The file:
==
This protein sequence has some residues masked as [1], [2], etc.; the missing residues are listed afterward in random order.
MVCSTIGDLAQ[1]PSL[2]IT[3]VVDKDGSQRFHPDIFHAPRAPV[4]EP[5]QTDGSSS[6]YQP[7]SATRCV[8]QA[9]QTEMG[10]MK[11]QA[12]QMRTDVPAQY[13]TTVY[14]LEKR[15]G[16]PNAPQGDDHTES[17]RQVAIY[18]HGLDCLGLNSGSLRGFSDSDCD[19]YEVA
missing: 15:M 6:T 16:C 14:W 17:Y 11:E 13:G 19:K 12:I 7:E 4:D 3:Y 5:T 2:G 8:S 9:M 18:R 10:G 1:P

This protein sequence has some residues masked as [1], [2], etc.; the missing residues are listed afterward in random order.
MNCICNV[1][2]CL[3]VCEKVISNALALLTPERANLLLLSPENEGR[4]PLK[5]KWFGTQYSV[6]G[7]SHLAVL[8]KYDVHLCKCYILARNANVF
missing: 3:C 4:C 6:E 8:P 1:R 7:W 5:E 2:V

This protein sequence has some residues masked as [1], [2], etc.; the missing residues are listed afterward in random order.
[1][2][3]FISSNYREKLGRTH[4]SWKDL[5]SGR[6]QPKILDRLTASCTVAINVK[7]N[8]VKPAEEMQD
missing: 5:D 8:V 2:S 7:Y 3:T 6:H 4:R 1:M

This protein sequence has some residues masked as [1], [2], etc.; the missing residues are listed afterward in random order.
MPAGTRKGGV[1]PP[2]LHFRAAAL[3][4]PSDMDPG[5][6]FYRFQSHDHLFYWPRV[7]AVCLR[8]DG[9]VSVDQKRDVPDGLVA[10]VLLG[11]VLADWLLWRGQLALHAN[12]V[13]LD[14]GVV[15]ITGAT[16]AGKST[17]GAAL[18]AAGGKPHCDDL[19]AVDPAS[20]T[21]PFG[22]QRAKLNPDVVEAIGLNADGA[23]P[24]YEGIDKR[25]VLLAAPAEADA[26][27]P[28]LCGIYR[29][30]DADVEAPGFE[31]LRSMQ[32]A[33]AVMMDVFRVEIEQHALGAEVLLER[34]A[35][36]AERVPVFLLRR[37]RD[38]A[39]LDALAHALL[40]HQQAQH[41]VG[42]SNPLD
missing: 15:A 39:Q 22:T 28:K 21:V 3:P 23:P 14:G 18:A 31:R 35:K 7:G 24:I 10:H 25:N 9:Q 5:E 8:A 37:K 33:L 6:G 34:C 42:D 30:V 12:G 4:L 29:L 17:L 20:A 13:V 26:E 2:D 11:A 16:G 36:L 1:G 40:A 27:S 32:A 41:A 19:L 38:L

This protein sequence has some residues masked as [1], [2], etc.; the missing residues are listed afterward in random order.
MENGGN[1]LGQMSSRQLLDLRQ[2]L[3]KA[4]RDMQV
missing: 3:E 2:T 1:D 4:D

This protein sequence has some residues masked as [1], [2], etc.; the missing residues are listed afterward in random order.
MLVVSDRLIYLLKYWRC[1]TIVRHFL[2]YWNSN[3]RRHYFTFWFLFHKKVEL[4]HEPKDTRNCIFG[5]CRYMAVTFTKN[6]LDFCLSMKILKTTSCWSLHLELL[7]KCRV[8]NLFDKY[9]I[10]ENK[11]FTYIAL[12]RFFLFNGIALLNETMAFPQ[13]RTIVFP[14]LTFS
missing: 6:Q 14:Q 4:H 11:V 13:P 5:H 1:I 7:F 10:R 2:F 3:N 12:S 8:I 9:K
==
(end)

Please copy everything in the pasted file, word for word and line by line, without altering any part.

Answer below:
This protein sequence has some residues masked as [1], [2], etc.; the missing residues are listed afterward in random order.
MVCSTIGDLAQ[1]PSL[2]IT[3]VVDKDGSQRFHPDIFHAPRAPV[4]EP[5]QTDGSSS[6]YQP[7]SATRCV[8]QA[9]QTEMG[10]MK[11]QA[12]QMRTDVPAQY[13]TTVY[14]LEKR[15]G[16]PNAPQGDDHTES[17]RQVAIY[18]HGLDCLGLNSGSLRGFSDSDCD[19]YEVA
missing: 15:M 6:T 16:C 14:W 17:Y 11:E 13:G 19:K 12:I 7:E 4:D 3:Y 5:T 2:G 8:S 9:M 18:R 10:G 1:P

This protein sequence has some residues masked as [1], [2], etc.; the missing residues are listed afterward in random order.
MNCICNV[1][2]CL[3]VCEKVISNALALLTPERANLLLLSPENEGR[4]PLK[5]KWFGTQYSV[6]G[7]SHLAVL[8]KYDVHLCKCYILARNANVF
missing: 3:C 4:C 6:E 8:P 1:R 7:W 5:E 2:V

This protein sequence has some residues masked as [1], [2], etc.; the missing residues are listed afterward in random order.
[1][2][3]FISSNYREKLGRTH[4]SWKDL[5]SGR[6]QPKILDRLTASCTVAINVK[7]N[8]VKPAEEMQD
missing: 5:D 8:V 2:S 7:Y 3:T 6:H 4:R 1:M

This protein sequence has some residues masked as [1], [2], etc.; the missing residues are listed afterward in random order.
MPAGTRKGGV[1]PP[2]LHFRAAAL[3][4]PSDMDPG[5][6]FYRFQSHDHLFYWPRV[7]AVCLR[8]DG[9]VSVDQKRDVPDGLVA[10]VLLG[11]VLADWLLWRGQLALHAN[12]V[13]LD[14]GVV[15]ITGAT[16]AGKST[17]GAAL[18]AAGGKPHCDDL[19]AVDPAS[20]T[21]PFG[22]QRAKLNPDVVEAIGLNADGA[23]P[24]YEGIDKR[25]VLLAAPAEADA[26][27]P[28]LCGIYR[29][30]DADVEAPGFE[31]LRSMQ[32]A[33]AVMMDVFRVEIEQHALGAEVLLER[34]A[35][36]AERVPVFLLRR[37]RD[38]A[39]LDALAHALL[40]HQQAQH[41]VG[42]SNPLD
missing: 15:A 39:Q 22:T 28:K 21:V 3:P 23:P 14:G 18:A 31:R 35:K 7:G 24:I 10:H 25:N 9:Q 5:E 8:A 37:K 33:L 6:G 34:C 42:D 30:V 12:G 4:L 29:L 17:L 20:A 13:V 26:E 2:D 11:A 16:G 36:L 1:G 40:A 27:S 32:A 41:A 19:L 38:L

This protein sequence has some residues masked as [1], [2], etc.; the missing residues are listed afterward in random order.
MENGGN[1]LGQMSSRQLLDLRQ[2]L[3]KA[4]RDMQV
missing: 3:E 2:T 1:D 4:D

This protein sequence has some residues masked as [1], [2], etc.; the missing residues are listed afterward in random order.
MLVVSDRLIYLLKYWRC[1]TIVRHFL[2]YWNSN[3]RRHYFTFWFLFHKKVEL[4]HEPKDTRNCIFG[5]CRYMAVTFTKN[6]LDFCLSMKILKTTSCWSLHLELL[7]KCRV[8]NLFDKY[9]I[10]ENK[11]FTYIAL[12]RFFLFNGIALLNETMAFPQ[13]RTIVFP[14]LTFS
missing: 6:Q 14:Q 4:H 11:V 13:P 5:H 1:I 7:F 10:R 2:F 3:N 12:S 8:I 9:K